There are several reasons why gout can be missed. One is that symptoms are intermittent and it can take years for crystals to build up inside joints. A patient may present to an outpatient clinic or ER where acute symptoms are treated with colchicine, NSAIDs, cortisone infiltration or prednisone for their acute crisis, and then sent home and told to see their family physician for follow-up.

Crisis and oft missed opportunity

But a crisis, in the early stage of the disease, tends to last for only three or four days. By the time patients see an FP, they feel fine and may not mention it—if they even have access to an FP. 

“Often there is only management for the crisis itself. If we don’t address the underlying cause which is too much uric acid in their blood, crises will happen again, more intensely and more frequently. And the disease will affect more joints. Over time this can lead to deformity and erosion, possible crystal formation in soft tissue called tophi,” Dr. Deslauriers said.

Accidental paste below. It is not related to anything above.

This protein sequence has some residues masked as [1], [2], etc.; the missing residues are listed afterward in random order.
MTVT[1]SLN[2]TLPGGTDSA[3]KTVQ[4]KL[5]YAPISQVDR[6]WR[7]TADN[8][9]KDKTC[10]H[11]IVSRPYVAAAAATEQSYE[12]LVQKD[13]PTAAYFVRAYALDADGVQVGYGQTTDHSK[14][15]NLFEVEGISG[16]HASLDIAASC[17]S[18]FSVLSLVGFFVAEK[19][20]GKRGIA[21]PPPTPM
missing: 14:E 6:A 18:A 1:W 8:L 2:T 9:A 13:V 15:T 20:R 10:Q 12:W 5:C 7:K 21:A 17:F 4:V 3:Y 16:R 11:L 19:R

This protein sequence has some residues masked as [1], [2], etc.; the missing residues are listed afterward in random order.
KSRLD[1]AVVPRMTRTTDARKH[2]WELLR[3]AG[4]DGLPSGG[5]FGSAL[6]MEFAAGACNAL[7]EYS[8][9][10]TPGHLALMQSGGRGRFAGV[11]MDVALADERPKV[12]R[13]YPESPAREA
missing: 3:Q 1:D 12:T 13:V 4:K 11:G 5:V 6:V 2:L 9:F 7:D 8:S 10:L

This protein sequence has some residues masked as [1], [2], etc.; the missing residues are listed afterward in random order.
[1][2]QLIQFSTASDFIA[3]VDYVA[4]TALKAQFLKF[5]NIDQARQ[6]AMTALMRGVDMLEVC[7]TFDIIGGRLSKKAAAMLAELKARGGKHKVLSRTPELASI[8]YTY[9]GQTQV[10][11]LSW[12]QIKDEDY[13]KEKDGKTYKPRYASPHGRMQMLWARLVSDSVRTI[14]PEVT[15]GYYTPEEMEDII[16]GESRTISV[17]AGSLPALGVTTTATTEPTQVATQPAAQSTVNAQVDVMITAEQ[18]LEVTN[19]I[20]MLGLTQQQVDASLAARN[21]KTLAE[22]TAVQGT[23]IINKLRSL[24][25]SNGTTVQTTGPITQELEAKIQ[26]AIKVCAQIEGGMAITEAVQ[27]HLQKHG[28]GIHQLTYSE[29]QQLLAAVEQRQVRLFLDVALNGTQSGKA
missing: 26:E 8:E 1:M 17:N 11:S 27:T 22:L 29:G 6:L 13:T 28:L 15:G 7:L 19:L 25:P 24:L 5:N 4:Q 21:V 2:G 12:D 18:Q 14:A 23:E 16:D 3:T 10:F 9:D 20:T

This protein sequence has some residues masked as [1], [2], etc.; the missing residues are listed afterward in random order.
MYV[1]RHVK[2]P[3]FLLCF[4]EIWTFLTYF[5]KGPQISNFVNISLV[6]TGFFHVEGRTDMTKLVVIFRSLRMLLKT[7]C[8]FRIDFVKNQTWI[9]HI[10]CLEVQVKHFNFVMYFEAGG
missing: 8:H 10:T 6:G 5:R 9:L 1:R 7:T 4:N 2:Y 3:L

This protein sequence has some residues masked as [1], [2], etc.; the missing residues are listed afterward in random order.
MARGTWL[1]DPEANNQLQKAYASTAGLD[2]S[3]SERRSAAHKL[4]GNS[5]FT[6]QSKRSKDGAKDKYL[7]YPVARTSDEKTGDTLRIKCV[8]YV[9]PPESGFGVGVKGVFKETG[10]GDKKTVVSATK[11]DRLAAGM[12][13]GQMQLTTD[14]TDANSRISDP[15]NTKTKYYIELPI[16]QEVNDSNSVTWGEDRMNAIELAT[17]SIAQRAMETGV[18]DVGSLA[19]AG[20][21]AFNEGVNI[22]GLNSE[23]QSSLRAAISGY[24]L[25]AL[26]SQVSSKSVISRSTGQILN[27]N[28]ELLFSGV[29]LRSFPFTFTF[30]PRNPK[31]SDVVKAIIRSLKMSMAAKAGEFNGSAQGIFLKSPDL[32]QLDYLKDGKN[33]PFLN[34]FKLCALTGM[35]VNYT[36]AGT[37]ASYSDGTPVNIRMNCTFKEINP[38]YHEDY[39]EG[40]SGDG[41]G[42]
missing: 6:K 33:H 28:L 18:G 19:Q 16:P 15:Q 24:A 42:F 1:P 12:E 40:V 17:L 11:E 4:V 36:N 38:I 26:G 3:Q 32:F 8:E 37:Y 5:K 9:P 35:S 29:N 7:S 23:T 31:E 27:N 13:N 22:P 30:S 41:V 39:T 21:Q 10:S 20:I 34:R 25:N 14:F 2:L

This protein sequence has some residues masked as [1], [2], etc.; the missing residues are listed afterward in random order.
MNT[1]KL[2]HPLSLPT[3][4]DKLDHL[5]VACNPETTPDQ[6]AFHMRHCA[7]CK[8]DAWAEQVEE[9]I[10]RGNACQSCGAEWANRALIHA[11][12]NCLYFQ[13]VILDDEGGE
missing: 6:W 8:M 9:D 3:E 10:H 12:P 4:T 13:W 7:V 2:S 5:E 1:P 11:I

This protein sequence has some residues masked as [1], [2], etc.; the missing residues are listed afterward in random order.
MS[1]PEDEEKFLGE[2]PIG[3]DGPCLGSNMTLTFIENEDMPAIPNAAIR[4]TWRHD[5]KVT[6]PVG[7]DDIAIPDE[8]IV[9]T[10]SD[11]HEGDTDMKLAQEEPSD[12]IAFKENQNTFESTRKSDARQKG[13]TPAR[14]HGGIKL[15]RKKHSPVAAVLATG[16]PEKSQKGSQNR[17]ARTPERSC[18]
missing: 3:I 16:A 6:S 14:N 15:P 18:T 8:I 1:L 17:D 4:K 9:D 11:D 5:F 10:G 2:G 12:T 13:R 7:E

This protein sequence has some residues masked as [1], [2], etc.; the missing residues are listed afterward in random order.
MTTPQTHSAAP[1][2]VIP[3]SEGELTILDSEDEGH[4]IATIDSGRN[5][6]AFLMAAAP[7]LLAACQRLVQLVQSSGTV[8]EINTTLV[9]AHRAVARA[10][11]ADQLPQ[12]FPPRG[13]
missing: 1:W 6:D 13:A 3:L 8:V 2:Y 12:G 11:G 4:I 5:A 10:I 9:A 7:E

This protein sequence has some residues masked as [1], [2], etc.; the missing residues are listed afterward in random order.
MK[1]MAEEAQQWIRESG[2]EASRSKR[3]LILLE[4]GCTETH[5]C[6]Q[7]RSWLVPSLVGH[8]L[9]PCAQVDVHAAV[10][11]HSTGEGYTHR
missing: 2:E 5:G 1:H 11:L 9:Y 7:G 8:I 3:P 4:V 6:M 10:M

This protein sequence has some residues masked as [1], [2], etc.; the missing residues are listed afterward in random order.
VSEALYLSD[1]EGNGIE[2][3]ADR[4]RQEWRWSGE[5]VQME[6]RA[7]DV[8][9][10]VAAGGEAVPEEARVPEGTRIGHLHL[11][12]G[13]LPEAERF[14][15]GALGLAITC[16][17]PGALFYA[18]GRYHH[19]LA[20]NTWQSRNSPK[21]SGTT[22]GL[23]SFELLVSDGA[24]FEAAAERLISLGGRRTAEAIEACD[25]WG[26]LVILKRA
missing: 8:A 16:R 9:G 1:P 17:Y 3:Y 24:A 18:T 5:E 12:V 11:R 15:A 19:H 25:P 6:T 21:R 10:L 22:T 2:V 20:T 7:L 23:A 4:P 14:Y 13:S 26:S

According to the 2018 recommendations for gout by the European League Against Rheumatism (EULAR), several features need to be taken into account for a diagnosis. These are: monoarticular involvement of a foot or ankle joint; previous acute episodes; rapid onset of severe pain and swelling; erythema; being male and associated cardiovascular diseases, plus hyperuricaemia.

For a definite diagnosis, crystals need to be seen in synovial fluid or tophus aspirates.

Both the EULAR and American College of Rheumatology (ACR) guidelines state that once gout is confirmed, treatment to lower UA levels can start even while the patient is in crisis